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Fouling in hollow fiber membrane microfilters used for household water treatment

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Fouling in hollow fiber membrane microfilters used for household water treatment Anna Murray1, Mario Goeb2, Barbara Stewart3, Catherine Hopper4, Jamin Peck2, Carolyn Meub2, Ayse Asatekin5, Daniele Lantagne1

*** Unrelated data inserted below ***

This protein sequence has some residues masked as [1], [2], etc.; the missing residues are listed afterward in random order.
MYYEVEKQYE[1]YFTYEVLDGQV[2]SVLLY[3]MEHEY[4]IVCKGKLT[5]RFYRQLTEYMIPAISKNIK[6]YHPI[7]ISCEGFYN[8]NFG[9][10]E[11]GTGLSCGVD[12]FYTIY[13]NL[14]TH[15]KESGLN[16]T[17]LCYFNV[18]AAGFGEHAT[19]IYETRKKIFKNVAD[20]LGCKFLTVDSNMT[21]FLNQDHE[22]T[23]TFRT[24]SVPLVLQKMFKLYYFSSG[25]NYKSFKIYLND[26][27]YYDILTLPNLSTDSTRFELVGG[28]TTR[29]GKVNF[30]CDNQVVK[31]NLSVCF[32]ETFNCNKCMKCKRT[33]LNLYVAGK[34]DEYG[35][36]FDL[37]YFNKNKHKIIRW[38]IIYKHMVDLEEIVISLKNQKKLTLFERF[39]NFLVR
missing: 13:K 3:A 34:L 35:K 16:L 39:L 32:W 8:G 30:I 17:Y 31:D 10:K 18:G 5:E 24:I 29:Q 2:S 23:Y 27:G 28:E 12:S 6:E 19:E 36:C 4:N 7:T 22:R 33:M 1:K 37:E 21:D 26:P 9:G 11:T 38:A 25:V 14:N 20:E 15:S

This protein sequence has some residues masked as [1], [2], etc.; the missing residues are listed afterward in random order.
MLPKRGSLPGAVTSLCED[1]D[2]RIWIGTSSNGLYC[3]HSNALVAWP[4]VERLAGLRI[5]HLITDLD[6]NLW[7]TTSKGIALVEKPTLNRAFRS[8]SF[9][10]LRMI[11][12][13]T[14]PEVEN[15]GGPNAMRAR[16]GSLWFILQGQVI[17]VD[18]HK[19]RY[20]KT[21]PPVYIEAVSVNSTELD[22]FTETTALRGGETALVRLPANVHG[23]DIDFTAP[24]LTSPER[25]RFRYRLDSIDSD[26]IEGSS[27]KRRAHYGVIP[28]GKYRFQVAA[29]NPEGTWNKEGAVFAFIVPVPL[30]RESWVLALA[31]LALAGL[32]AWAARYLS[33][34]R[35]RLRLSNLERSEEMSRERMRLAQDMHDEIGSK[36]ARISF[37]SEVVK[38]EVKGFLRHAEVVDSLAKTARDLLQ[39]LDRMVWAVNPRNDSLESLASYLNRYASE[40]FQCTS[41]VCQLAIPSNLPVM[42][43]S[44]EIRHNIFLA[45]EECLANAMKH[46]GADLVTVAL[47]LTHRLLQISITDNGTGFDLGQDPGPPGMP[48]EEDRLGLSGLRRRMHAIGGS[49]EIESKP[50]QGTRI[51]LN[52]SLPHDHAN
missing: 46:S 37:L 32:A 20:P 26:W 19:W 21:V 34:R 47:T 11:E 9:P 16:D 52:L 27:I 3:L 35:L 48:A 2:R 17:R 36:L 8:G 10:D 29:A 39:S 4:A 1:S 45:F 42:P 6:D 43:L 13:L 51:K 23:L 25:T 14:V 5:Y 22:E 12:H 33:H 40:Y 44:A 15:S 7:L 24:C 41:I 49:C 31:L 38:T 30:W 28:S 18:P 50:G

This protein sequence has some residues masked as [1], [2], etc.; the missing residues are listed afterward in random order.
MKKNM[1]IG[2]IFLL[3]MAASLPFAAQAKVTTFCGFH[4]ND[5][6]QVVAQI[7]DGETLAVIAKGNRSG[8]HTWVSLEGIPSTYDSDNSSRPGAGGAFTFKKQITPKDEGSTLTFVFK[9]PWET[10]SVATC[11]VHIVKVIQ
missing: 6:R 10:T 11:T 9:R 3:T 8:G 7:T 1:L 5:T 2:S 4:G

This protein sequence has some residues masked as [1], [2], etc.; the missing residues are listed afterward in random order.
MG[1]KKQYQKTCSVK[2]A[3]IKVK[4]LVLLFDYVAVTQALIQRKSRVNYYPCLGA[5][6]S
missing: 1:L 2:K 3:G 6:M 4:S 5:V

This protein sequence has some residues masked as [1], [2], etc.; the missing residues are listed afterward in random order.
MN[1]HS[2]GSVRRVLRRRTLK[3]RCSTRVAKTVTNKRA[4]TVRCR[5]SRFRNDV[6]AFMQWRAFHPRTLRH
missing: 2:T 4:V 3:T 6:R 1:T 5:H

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Fouling in hollow fiber membrane microfilters used for household water treatment Anna Murray1, Mario Goeb2, Barbara Stewart3, Catherine Hopper4, Jamin Peck2, Carolyn Meub2, Ayse Asatekin5, Daniele Lantagne1 1: Department of Civil and Environmental Engineering: Tufts University, Medford, MA, USA 2: Pure Water for the World: Trojes, Honduras / Rutland, VT, USA 3: Department of Chemistry: University of Maine, Orono, ME, USA 4: Department of Molecular and Biomedical Sciences: University of Maine, Orono, ME, USA 5: Department of Chemical and Biological Engineering: Tufts University, Medford, MA, USA Sawyer PointOne Filter Filter Assembly Sawyer PointOne Filter Filter Filter Membrane.1 μm Hollow Membrane Fibers Image modified from: Sawyer PointOne Filter: Maintenance Pretreat turbid source water (settling, pre-filtering) Backwash with clean water when flow slows Clean water Sawyer PointOne Filter Laboratory Efficacy: 5-log removal of protozoa ( 99.999%) 6-log removal of bacteria ( %) Life Span: 1+ years With epidemiological evidence, would meet WHO Limited Protection target Most Sawyer Water Filters come with a 1 million gallon guarantee With proper maintenance the filter never needs replacing Life Expectancy: More than 3 Million Liters Hydreion 25 Microbiological Testing of the Sawyer 7/6B Filter. sawyer.com/wp-content/uploads/213/12/brochure.pdf Decades PWW Pilot Project Pure Water for the World (PWW) installed 2 PointOne filters in Honduran communities Users were given training on use and maintenance Follow-up household visits and microbiological testing October filters installed 6 Filters - No external damage - Users demonstrated correct backwashing December 211 (2 months) Removal Efficiencies 1 CFU/1 ml E. coli in E. Coli: 99.6% all but one tested filter Turbidity: 98-99% September 213 (23 months) Removal Efficiencies 52% of filters had E. Coli: water 54% with effluent Turbidity: 59%mL E. coli 1 CFU/1 These filters removed from the field and investigated in the laboratory Methods 1) Microbiological and Turbidity Testing Sterile water passed through filters - 6 used filters - 1 new filter Effluent turbidity measured, and swabbed onto trypticase soy agar (TSA) plate to identify bacterial presence Filters cleaned (soaked in hot water 3 min, backwashed 4 times, soaked in vinegar 3 min, backwashed 4 times) Additional sterile water passed through filters Effluent tested to differentiate bacteria: Bacteria Presence: Trypticase Soy Agar (TSA) Plate Total Coliform: Eosin methylene blue (EMB) plate Fecal Coliform: MacConkey agar (MAC) plate E. Coli: MUG-agar plate Methods 2) Scanning Electron Microscopy (SEM) - 1 used filter - 1 new filter Cut open and imaged one membrane fiber from each filter Energy Dispersive Spectroscopy (EDS) used to identify elemental surface composition (top 1-1 μm) Exterior and interior fiber surfaces: New and Used Filters Exterior surface Interior surface Hollow fiber membrane Cross-section Results: Turbidity & Microbiological Testing Turbidity: Bacteria: 114 NTU 14 CFU 2 NTU 15 CFU 2 NTU 18 CFU 168 NTU 13 CFU 2 NTU 2 CFU.1 NTU No growth NTU: Nephelometric Turbidity Units CFU: Colony Forming Unit Field-removed filters - Before Cleaning (one blocked - no effluent) New filter Results: Turbidity & Microbiological Testing After Cleaning (soaking and backwashing): All sterile water effluent still visually turbid ( 1 NTU), except new filter Effluent from used filters (2 tested): Positive for Total Coliform (lactose-fermenting) Presence (EMB plate and MAC plate) Negative for E. Coli Presence (MUG-agar plate) New filter effluent: negative for all bacteria Results: Scanning Electron Microscopy Filter casings cut open (after cleaning) and photographed at the inlet end New Filter Used Filter Results: Scanning Electron Microscopy New Filter Membrane: 224x Used Filter membrane (after cleaning): 114x 3,21x 16,61x 9,47x 21,3x Results: Scanning Electron Microscopy Elemental Surface Composition Element Carbon Oxygen Sulfur Nitrogen Silicon Aluminum Iron Lead Potassium Calcium Magnesium Normalized weight % Used New membrane, New membrane, membrane, outer surface inner surface outer surface Used membrane, inner surface Membrane Fouling Fouling or membrane blockage is caused by organic, inorganic, and bacterial constituents Depends on: Membrane Characteristics Operating conditions Physical / chemical properties of foulants Solution chemistry turbidity, organic content, hardness, heavy metal ions, particulates, biofilm forming bacteria Fouling is a challenge in all membrane applications (drinking water, wastewater, biomedical, etc.) Well-recognized, but complex obstacle Membrane Fouling Reversible Fouling Irreversible Fouling Foulants create cake layer Can be removed by physical processes like backwashing Solutes adsorb to pores Membrane Surface Microorganisms Biolayer Inorganic particles Membrane Surface Biomacromolecules (natural organic matter, proteins, alginates) Physical processes insufficient to remove Need chemical cleanings Acidic, Alkaline, Biocide PointOne Filter Membrane Fouling Burst Fibers? Be forceful when Backwashing Reversible Fouling X Irreversible Fouling Summary Six Sawyer PointOne filters were found to have low bacterial and turbidity removal rates after 23 months of household use When sterile water was introduced, it exited these filters with higher turbidity and bacteria loading At least one membrane was irreversibly fouled on interior and exterior membrane surfaces inorganic particles, organic biomacromolecules, and biofouling One filter appeared to have burst fibers, potentially allowing short-circuiting of water Limitations Few filters were analyzed 6 out of 2 installed by PWW Limited testing of source water quality parameters Mean turbidity 62 NTU (range 7-87 NTU) Self-reported user behavior cannot be verified How widespread of an issue is this? What water quality parameters contributed to fouling? Can we rule out user error? Are these results applicable to other situations? Discussion Identifies opportunities for future research: Characterize filter effectiveness Understand source water quality effect on performance Investigate the extent of membrane fouling and bacterial growth Establish a cleaning regimen to manage fouling Develop an appropriate filter lifespan, end-of life indicator Discussion Efficacious in the laboratory Used in appropriate contexts Required maintenance Understand potential limitations of technology and make appropriate recommendations Implementation best practices Recommendations for usage with variable water quality Training needs Realistic lifespan for HWTS Effective in households Thank You Co-authors, PWW Honduras staff Anna Murray Tufts University Civil & Environmental Engineering Photos courtesy of Justine Rayner and Anna Murray